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  1. JDK
  2. JDK-8302041

Permit additional statements before this/super in constructors



    • CSR
    • Resolution: Approved
    • P4
    • 22
    • tools
    • None
    • source
    • minimal
    • Language construct
    • SE



      Allow statements to appear in constructors before this() or super() call.


      The Java language disallows statements in constructors prior to this()/super() as a way of preventing access to the current instance prior to superclass construction. This ensures that object construction proceeds in an orderly fashion "from the top down".

      However, this rule prevents a variety of common patterns that are available to regular methods. For example:

      • "Fail fast" validation of constructor parameters as the first order of business
      • Creating an object to pass to the superclass constructor in two different parameter positions
      • Complex preparation and/or selection of superclass constructor parameters

      This rule is more restrictive than it needs to be. All of the existing semantic and safety guarantees relating to constructors are still preserved if code can appear prior to this()/super() as long as two criteria are met:

      • The code does not refer to the current this instance (either explicitly or implicitly)
      • There are no return statements

      Note that the first item is not new; it is exactly the same criterion that applies today to expressions within a this()/super() call.


      Change the grammar for constructors containing an explicit this()/super() call from:

          { [ExplicitConstructorInvocation] [BlockStatements] } ;


          { [BlockStatements] } ;
          { [BlockStatements] ExplicitConstructorInvocation [BlockStatements] } ;

      Also, correct an error in the JLS, which currently defines the inside of a this()/super() call as a static context. This is inconsistent with long-standing practice by both developers and the compiler.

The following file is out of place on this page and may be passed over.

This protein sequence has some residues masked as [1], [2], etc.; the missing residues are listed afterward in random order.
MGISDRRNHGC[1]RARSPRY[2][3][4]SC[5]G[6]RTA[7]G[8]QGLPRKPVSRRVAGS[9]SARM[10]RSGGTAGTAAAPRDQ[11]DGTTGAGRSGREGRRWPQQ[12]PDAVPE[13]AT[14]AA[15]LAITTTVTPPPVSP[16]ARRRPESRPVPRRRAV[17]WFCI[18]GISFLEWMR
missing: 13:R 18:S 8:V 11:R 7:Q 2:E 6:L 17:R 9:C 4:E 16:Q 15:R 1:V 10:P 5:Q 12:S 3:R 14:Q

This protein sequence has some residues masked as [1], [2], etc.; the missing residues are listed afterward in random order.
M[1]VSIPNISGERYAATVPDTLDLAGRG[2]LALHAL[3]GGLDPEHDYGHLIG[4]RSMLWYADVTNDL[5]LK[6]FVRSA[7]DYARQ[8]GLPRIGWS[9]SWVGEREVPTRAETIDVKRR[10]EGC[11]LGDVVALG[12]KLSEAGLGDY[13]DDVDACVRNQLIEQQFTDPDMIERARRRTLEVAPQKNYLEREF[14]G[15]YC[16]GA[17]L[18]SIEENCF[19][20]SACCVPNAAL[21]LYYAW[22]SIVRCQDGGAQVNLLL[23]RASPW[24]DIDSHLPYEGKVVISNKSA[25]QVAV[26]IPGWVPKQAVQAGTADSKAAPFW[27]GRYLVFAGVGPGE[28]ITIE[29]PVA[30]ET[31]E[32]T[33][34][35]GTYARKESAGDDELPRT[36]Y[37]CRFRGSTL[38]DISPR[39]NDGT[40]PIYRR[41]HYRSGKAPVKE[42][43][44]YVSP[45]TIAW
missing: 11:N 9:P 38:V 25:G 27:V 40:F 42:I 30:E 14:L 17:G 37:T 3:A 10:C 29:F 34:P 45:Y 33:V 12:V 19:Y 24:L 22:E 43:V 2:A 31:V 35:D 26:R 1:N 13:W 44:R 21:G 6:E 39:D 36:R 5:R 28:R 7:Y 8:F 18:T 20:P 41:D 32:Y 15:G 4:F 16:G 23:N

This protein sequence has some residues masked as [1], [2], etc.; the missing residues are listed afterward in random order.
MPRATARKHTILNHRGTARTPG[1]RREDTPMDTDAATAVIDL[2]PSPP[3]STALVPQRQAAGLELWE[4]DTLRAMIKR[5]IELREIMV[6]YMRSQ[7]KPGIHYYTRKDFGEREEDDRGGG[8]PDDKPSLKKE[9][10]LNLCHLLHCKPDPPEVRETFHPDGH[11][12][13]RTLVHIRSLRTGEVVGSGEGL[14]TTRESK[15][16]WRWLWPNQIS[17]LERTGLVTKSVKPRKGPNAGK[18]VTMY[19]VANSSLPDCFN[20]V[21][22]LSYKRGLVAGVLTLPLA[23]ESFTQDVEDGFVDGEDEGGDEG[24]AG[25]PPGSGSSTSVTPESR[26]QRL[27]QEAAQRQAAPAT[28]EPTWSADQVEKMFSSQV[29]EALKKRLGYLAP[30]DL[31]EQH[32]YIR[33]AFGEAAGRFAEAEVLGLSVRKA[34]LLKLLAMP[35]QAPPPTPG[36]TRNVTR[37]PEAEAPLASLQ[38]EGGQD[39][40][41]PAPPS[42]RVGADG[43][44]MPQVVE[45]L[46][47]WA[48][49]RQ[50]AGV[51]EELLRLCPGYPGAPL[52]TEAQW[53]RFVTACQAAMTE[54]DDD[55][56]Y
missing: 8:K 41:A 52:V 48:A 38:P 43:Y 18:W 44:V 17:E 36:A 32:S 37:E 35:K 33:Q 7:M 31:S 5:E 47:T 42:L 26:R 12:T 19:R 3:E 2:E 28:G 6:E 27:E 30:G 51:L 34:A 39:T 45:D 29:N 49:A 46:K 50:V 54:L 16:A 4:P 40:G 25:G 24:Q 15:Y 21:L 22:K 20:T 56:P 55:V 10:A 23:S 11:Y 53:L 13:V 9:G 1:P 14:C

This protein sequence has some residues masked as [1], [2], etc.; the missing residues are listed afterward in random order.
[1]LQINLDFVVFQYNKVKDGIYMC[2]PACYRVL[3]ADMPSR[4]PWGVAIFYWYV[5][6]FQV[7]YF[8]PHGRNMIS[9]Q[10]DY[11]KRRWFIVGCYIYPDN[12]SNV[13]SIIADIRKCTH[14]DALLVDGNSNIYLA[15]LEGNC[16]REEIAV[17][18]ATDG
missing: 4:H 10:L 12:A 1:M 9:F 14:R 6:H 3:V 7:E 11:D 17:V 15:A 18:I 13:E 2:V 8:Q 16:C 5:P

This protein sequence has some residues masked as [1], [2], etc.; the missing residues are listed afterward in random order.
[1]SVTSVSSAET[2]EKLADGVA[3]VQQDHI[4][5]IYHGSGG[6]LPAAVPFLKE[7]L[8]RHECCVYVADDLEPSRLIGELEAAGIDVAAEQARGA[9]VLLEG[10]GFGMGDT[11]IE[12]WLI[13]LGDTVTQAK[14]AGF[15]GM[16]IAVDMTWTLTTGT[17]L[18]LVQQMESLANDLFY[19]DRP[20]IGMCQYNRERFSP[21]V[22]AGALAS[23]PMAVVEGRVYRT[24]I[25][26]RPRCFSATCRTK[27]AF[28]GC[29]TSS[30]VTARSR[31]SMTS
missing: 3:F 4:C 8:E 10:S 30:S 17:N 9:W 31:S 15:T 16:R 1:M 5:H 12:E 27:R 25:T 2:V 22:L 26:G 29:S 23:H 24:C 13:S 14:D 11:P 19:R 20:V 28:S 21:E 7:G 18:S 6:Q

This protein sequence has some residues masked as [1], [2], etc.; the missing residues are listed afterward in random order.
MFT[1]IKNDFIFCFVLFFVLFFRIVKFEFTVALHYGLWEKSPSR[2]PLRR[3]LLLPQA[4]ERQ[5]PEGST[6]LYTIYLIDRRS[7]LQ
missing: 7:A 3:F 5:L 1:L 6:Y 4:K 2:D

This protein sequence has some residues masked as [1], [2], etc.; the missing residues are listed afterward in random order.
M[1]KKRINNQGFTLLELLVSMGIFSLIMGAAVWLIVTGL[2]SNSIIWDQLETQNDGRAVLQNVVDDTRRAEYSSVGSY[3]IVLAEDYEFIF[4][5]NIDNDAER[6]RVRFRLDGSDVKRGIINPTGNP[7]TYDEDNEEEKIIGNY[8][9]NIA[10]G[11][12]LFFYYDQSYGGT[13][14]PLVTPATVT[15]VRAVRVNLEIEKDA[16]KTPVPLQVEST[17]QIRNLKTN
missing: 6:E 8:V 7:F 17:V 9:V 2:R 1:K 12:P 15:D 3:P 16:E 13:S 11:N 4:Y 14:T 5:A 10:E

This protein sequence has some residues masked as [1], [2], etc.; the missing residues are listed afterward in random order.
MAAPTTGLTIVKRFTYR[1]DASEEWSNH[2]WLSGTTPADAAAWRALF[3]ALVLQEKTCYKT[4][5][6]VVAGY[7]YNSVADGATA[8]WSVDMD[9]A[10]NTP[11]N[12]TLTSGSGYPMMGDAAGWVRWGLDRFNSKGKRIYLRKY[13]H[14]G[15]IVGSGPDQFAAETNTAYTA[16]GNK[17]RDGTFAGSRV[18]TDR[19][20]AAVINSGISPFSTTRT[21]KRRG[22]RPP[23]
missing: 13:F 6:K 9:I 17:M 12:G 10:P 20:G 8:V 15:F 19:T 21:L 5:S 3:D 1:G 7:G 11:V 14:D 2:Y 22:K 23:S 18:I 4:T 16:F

For example, code inside inner class constructor this()/super() statements commonly refer to the outer instance, as in this example:

      public class MyClass {
          public void doSomething() {
              // ...
          public class MyThread extends Thread {
              public MyThread() {

      Instead, we redefine the inside of a this()/super() call and any prior statements as a pre-construction context, and clarify the distinction:

      • A static context is one in which there is no this instance defined, so (for example) references to this, generic type parameters or outer instances make no sense.
      • A pre-construction context is one in which there is a this instance but it may not be referenced because it is uninitialized.

      On amber-dev there was a good deal of discussion regarding the how far to expand the rules. The eventual consensus was to take a conservative approach, so the above set of changes represents a minimal choice. The further options that were considered are:

      • Allow multiple this()/super() calls, and use DA/DU analysis to ensure exactly one call is ever executed
      • Allow assignments to instance fields prior to this()/super() to facilitate working around "this escapes"
      • Allow this()/super() within try { } blocks, with the requirement that if any exceptions are caught the constructor must complete abruptly.

      As a side note, all but the last of these options are compatible with the existing JVMS; the last one would require a (straightforward) change.

      It should also be noted that there is no change to the semantics of existing programs.


      Summary of JLS modifications:

      • Update the grammar to allow statements (other than return) to appear prior to super() or this().
      • Define the statements up to and including a super() or this() call as a "pre-construction context".
      • Narrow the definition of "static context" to exclude pre-construction contexts.
      • Update restrictions on static contexts to also restrict pre-construction contexts where appropriate.

      There are no explicit specification changes for record and enum classes; constructors in these classes inherit the new rules in the natural way:

      • Enum constructors and non-canonical record constructors may invoke this() but not super(); as a result, these constructors may now contain statements before this().
      • Canonical record constructors are not allowed to explicitly either invoke super() or this(), so there is no effect on them.

      See the attached ZIP file for precise details.


      Discussion on amber-dev (these are all one thread):

      Discussion on compiler-dev:

      There is also a prototype implementation in the Amber repository.


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              gbierman Gavin Bierman
              vromero Vicente Arturo Romero Zaldivar
              Vicente Arturo Romero Zaldivar
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